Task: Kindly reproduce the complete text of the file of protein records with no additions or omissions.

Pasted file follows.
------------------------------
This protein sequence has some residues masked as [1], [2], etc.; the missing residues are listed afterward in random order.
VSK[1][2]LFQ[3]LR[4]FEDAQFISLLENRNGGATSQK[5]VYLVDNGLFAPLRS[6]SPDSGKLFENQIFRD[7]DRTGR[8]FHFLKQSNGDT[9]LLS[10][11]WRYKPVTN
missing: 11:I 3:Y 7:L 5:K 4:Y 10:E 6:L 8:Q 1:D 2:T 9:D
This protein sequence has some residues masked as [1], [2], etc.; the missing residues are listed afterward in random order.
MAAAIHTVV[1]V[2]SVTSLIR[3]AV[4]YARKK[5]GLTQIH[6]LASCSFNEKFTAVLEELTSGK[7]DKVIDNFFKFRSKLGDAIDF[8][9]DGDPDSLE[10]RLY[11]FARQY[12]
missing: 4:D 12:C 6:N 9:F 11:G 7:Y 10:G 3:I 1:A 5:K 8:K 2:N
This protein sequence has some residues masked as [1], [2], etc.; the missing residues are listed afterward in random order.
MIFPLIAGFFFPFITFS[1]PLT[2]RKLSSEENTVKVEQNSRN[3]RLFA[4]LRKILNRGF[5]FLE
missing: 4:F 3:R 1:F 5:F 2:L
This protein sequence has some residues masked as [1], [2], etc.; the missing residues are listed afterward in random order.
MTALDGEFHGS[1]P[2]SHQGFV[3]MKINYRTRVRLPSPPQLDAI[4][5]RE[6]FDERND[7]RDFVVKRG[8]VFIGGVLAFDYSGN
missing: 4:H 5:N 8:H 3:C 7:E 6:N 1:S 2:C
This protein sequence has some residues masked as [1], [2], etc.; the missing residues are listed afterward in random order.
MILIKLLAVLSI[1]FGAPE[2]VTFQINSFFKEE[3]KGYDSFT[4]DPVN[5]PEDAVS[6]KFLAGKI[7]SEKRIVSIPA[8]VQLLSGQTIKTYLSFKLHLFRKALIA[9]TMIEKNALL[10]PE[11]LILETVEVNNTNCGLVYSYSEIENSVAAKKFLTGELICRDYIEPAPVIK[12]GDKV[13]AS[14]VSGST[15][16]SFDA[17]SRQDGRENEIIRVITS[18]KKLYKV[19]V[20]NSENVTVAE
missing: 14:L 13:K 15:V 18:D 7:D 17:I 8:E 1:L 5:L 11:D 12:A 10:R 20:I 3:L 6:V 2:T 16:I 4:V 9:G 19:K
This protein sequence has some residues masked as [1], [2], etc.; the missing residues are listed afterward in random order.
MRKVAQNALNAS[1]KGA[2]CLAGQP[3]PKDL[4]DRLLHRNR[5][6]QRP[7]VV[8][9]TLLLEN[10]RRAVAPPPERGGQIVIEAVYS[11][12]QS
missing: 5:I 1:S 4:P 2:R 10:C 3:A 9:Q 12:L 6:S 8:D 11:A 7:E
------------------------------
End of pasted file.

This protein sequence has some residues masked as [1], [2], etc.; the missing residues are listed afterward in random order.
VSK[1][2]LFQ[3]LR[4]FEDAQFISLLENRNGGATSQK[5]VYLVDNGLFAPLRS[6]SPDSGKLFENQIFRD[7]DRTGR[8]FHFLKQSNGDT[9]LLS[10][11]WRYKPVTN
missing: 11:I 3:Y 7:L 5:K 4:Y 10:E 6:L 8:Q 1:D 2:T 9:D
This protein sequence has some residues masked as [1], [2], etc.; the missing residues are listed afterward in random order.
MAAAIHTVV[1]V[2]SVTSLIR[3]AV[4]YARKK[5]GLTQIH[6]LASCSFNEKFTAVLEELTSGK[7]DKVIDNFFKFRSKLGDAIDF[8][9]DGDPDSLE[10]RLY[11]FARQY[12]
missing: 4:D 12:C 6:N 9:F 11:G 7:Y 10:G 3:I 1:A 5:K 8:K 2:N
This protein sequence has some residues masked as [1], [2], etc.; the missing residues are listed afterward in random order.
MIFPLIAGFFFPFITFS[1]PLT[2]RKLSSEENTVKVEQNSRN[3]RLFA[4]LRKILNRGF[5]FLE
missing: 4:F 3:R 1:F 5:F 2:L
This protein sequence has some residues masked as [1], [2], etc.; the missing residues are listed afterward in random order.
MTALDGEFHGS[1]P[2]SHQGFV[3]MKINYRTRVRLPSPPQLDAI[4][5]RE[6]FDERND[7]RDFVVKRG[8]VFIGGVLAFDYSGN
missing: 4:H 5:N 8:H 3:C 7:E 6:N 1:S 2:C
This protein sequence has some residues masked as [1], [2], etc.; the missing residues are listed afterward in random order.
MILIKLLAVLSI[1]FGAPE[2]VTFQINSFFKEE[3]KGYDSFT[4]DPVN[5]PEDAVS[6]KFLAGKI[7]SEKRIVSIPA[8]VQLLSGQTIKTYLSFKLHLFRKALIA[9]TMIEKNALL[10]PE[11]LILETVEVNNTNCGLVYSYSEIENSVAAKKFLTGELICRDYIEPAPVIK[12]GDKV[13]AS[14]VSGST[15][16]SFDA[17]SRQDGRENEIIRVITS[18]KKLYKV[19]V[20]NSENVTVAE
missing: 14:L 13:K 15:V 18:D 7:D 17:I 8:E 1:L 5:L 11:D 12:A 10:R 20:I 3:L 6:V 2:T 16:I 4:V 9:G 19:K
This protein sequence has some residues masked as [1], [2], etc.; the missing residues are listed afterward in random order.
MRKVAQNALNAS[1]KGA[2]CLAGQP[3]PKDL[4]DRLLHRNR[5][6]QRP[7]VV[8][9]TLLLEN[10]RRAVAPPPERGGQIVIEAVYS[11][12]QS
missing: 5:I 1:S 4:P 2:R 10:C 3:A 9:Q 12:L 6:S 8:D 11:A 7:E